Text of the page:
I’ve never had to go into a child’s room at night to reassure them that there isn’t a monster in the cupboard, it’s just something that hasn’t ever occurred to any of my children. Not to say that they don’t have their fears, of course they do, it’s just that monsters haven’t ever featured on that list. However a monster has clawed its way into all our lives, riding on our backs wherever we go and a glinting eye in the corner of the room as we sleep at night. The monster that has come to live with us is pain, and no amount of flinging open cupboard doors or flicking on light switches is going to make it go away.
Whenever I try to kid myself that the pain isn’t really that bad, we have an incident like we did a couple of nights ago, when I find myself cradling my child who looks grey and barely conscious and feel as though I’m standing in the centre of a tornado, a strange silence and stillness surrounded by the screaming and roaring of panic and loss of control. My fears are centred around the operation that Dominic is due to have this Tuesday. In two days time. I’m worried that it will be too much for him, or that they’ll do so much that something small but devastating will happen, like a leak from a suture in the bowel and he’ll be too weak from the operation to cope. This third operation, that I never thought would happen, has come about primarily because of the level of pain that Dominic still intermittently gets, combined with quite how unwell he keeps looking (unwell enough that the surgeon thought he must have a heart infection… which he didn’t, it’s whatever is going on inside his body that is causing him to look that ill). Then I look at him right now, waggling his legs furiously as he’s utterly immersed in playing Star Wars on the DS. Charming, funny, eccentric, beautiful, vulnerable. How can I let them cut him open… again. I know I have to let them, even Dominic wants the pain fixed, but I can’t get the thought out of my mind that surely it’s better for him to live with this pain than to risk him dying to fix it. I don’t know why I’m so much more scared this time round. I think it’s because he looks unwell and I know his body is tired, I know they could have to do more than one large procedure whilst they have him on the operating table and I remember how scared I was when he was recovering from the first operation and he would get so unwell so suddenly as his body fought to repair itself. More than anything though, I’ve spent the last 4 months constantly with him. He’s bloomed as a child, his amazing sense of humour and warmth have made me fall in love with him all over again. I can’t imagine spending a second without him let alone a life time and I’m so worried that a decision of mine will set of a chain of events, that I will have no power to control, that will take my precious boy away from me.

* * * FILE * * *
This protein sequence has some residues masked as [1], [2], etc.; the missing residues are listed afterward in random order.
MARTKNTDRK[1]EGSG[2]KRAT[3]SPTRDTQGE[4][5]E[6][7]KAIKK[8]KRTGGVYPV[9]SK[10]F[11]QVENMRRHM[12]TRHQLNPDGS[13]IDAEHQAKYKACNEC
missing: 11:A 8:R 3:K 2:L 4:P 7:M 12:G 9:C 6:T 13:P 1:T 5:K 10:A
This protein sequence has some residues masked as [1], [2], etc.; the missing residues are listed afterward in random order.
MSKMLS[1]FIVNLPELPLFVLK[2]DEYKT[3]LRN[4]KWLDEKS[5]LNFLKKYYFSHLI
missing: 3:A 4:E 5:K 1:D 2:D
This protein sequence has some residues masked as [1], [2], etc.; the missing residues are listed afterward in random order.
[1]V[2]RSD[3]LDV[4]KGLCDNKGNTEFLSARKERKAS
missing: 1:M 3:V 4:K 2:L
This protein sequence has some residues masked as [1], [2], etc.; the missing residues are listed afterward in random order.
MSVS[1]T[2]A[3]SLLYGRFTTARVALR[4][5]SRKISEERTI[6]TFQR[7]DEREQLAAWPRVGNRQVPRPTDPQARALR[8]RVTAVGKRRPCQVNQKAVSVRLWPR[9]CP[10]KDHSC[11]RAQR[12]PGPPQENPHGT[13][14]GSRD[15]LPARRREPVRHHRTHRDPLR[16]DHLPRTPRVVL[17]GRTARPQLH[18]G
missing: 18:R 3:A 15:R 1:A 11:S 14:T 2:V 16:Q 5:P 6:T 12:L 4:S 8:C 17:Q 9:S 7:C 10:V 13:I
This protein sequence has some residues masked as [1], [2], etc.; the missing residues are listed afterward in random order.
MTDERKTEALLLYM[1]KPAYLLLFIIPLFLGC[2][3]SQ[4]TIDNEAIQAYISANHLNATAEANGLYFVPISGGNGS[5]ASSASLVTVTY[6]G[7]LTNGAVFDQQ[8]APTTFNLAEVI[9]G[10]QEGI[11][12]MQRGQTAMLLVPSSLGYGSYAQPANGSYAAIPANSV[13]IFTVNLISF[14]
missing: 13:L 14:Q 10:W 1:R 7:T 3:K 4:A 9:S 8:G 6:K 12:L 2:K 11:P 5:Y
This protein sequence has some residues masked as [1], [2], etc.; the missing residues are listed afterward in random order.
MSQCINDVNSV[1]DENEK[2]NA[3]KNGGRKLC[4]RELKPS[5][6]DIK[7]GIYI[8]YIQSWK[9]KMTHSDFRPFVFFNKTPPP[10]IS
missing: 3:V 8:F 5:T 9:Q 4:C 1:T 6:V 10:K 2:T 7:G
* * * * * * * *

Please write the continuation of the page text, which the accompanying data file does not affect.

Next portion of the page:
Normally I don’t get to this level of panic until we’re undeniably in what can only be described as the ‘dead zone’ of operation time. Surgeons, when pushed, give a vague length of time that they think the operation will take. This rarely takes into account the time it takes the patient to get onto the table from the anaesthetic room, or in recovery afterwards. Most experienced mums know that, but still can’t help themselves glancing at the ticking clock noting every minute that ticks away over the time it was ‘meant’ to take. It’s normally at the peak of the silent argument that is going on in your brain between panic and reason that the nurse comes to get you to go down to collect them from recovery, or in the longer cases the surgeon makes your heart stop by appearing in front of you immediately making you fear the worst when they just wanted to take you through what has happened.